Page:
New birds in the flock go through the wazine then stronger regimine unless they're chicks. I worm chicks at four months with ivermectin and put them in rotation with the adults for twice yearly.

    Parasites literally scar the digestive tract as they burrow into it. Each scar in the digestive tract is one more place where nutrients can't absorb. I highly disagree that this is the way to go. I also disagree with constant worming (unless there are constant infestations, and then there's a problem with the caretaking.)

    Additionally, worms decrease the immune system of birds, steal the nutrients, irritate the digestive tract, make the bird more susceptible to other digestive tract illnesses by stressing the good bacteria of the gut, increase incidences of coccidiosis (even in adults), and spread to healthy birds.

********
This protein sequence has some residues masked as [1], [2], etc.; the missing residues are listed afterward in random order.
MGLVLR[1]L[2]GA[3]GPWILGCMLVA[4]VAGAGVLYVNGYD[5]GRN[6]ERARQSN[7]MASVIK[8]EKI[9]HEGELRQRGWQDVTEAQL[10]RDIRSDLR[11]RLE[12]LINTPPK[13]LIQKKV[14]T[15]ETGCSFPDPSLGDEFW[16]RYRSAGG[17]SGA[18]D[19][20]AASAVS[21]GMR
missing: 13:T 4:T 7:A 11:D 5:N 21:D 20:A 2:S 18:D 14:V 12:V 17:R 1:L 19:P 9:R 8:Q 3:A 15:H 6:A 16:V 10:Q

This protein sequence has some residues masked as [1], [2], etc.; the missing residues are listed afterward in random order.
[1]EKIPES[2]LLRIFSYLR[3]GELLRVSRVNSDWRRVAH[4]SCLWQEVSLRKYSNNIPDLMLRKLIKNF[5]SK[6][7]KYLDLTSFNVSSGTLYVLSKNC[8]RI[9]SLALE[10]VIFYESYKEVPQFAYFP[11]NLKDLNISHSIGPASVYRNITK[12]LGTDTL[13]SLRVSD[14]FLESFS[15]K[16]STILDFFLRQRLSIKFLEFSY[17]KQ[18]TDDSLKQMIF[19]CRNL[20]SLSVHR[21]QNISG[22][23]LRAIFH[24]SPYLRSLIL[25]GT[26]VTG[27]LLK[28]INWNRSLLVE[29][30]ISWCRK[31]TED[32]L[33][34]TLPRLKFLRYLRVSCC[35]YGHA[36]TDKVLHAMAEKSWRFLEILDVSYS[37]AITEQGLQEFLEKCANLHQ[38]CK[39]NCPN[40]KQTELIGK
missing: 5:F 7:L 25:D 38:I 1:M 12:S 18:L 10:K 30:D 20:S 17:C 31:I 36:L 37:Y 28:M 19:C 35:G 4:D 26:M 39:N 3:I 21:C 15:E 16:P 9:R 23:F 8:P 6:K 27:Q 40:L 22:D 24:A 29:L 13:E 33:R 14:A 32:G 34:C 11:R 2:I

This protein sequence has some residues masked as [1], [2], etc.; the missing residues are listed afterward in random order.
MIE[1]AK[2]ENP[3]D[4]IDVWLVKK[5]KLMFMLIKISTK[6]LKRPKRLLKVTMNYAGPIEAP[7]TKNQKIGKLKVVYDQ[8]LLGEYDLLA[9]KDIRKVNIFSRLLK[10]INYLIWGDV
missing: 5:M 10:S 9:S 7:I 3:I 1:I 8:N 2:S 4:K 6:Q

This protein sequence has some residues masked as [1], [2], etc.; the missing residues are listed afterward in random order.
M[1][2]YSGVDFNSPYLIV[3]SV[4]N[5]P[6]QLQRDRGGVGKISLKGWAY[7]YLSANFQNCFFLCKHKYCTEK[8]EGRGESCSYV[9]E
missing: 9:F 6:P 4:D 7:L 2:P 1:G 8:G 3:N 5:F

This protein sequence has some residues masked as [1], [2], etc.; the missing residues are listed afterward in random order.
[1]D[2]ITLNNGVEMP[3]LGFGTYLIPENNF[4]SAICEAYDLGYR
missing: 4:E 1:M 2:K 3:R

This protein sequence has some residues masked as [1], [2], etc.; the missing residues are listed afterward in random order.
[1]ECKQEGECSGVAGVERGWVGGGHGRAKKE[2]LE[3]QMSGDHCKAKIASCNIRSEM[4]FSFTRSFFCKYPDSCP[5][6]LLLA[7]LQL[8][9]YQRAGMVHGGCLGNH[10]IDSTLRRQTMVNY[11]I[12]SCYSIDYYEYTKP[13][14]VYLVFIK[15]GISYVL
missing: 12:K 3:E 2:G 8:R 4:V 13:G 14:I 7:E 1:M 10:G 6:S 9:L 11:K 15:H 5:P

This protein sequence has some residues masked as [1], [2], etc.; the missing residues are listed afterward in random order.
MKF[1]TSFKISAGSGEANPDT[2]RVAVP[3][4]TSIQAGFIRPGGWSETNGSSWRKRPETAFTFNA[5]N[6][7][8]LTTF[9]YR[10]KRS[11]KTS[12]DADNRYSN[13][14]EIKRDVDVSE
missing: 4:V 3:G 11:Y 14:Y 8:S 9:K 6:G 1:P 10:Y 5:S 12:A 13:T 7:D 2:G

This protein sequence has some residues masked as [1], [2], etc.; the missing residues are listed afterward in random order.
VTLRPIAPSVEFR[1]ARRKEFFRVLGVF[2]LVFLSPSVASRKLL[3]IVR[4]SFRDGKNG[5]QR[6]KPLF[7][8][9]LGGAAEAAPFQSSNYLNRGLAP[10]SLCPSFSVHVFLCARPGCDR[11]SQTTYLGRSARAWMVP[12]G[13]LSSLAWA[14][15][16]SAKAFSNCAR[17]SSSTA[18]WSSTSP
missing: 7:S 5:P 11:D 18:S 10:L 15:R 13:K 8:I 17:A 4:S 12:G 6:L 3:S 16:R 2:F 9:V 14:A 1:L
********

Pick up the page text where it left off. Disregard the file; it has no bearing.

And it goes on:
I totally believe in ecological balance, but in moderation. If you wait til you see worms, you're waiting too long.

    The ideal way of doing things would be to test three or four random birds in a flock using a "fecal egg count" from a vet to see if you need to worm two or three times a year. That way it's less invasive and lets you know when to treat. For someone trained in that, it would be the best way. Or if you have a good vet who will let you just bring in a few fecal samples and charge you for that, not the visit.

    p.s. (added shortly after) I was trained in doing fecals when i worked as a vet tech for a while. Honestly, I'm thinking that the equipment to do that again is going to be my "Christmas present" this year.

    Alternatively, there are places online to which you can send fecal samples if you're interested. Foy's offers the service. (Call ahead to make sure they do fecals for poultry): http://www.foyspigeonsupplies.com/catalog/8000.html I believe there are other places online, too.
    Last edited by threehorses (07/11/2009 9:02 pm)
    Nathalie Ross [email protected]
    (http://hoovesandfeathers.homestead.com/index.html in progress)
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    #3 07/11/2009 10:11 pm
    GardenerGal
    Chillin' With My Peeps
    From: Massachusetts
    Registered: 12/20/2008
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    Re: To Worm or Not? And, Piperazine dosage for bantams?
    Than